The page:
An initiative to decide how Ohio’s congressional and legislative maps should be drawn will be on the ballot in November, giving Ohio voters a chance to decide whether to end a gerrymandering system that has been in place for more than 40 years.
According to the Columbus Dispatch
, the ballot initiative was approved Monday by Ohio’s secretary of state, clearing the way for a public vote on a proposed new system that Republicans strongly oppose.
Under the current system, the political party that controls the state house gets to take the lead in redrawing the district maps for both congressional and legislative elections every 10 years, following the U.S. Census count.
But under the ballot proposal, a 12-member independent commission would be created that does not favor one party over the other. Current and former lawmakers would be prohibited from participating on the commission, as would lobbyists and big campaign contributors.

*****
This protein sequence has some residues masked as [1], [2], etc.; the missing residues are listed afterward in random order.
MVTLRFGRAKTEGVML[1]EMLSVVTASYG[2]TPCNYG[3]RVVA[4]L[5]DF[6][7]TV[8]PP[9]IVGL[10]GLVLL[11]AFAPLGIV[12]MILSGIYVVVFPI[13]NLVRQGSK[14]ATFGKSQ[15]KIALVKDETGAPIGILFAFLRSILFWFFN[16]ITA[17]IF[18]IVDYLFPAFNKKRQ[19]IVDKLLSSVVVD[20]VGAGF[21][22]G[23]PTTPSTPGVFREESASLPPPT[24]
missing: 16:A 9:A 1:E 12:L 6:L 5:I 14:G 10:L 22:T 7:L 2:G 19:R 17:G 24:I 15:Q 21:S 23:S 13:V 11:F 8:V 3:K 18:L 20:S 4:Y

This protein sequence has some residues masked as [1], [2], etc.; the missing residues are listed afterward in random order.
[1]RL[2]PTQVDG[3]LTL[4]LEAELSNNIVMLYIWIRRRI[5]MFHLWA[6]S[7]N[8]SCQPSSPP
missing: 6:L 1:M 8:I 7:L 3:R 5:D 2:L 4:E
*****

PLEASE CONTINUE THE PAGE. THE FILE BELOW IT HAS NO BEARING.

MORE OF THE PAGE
Voters First, a group that includes the Ohio League of Women Voters and has the backing of Democrats and unions, pushed the ballot initiative through by obtaining more than 406,000 valid signatures from registered voters.
Republicans, who control 13 of Ohio’s 18 U.S. House seats and hold wide majorities in the legislature, are opposed to the amendment.
© 2015 Newsmax. All rights reserved.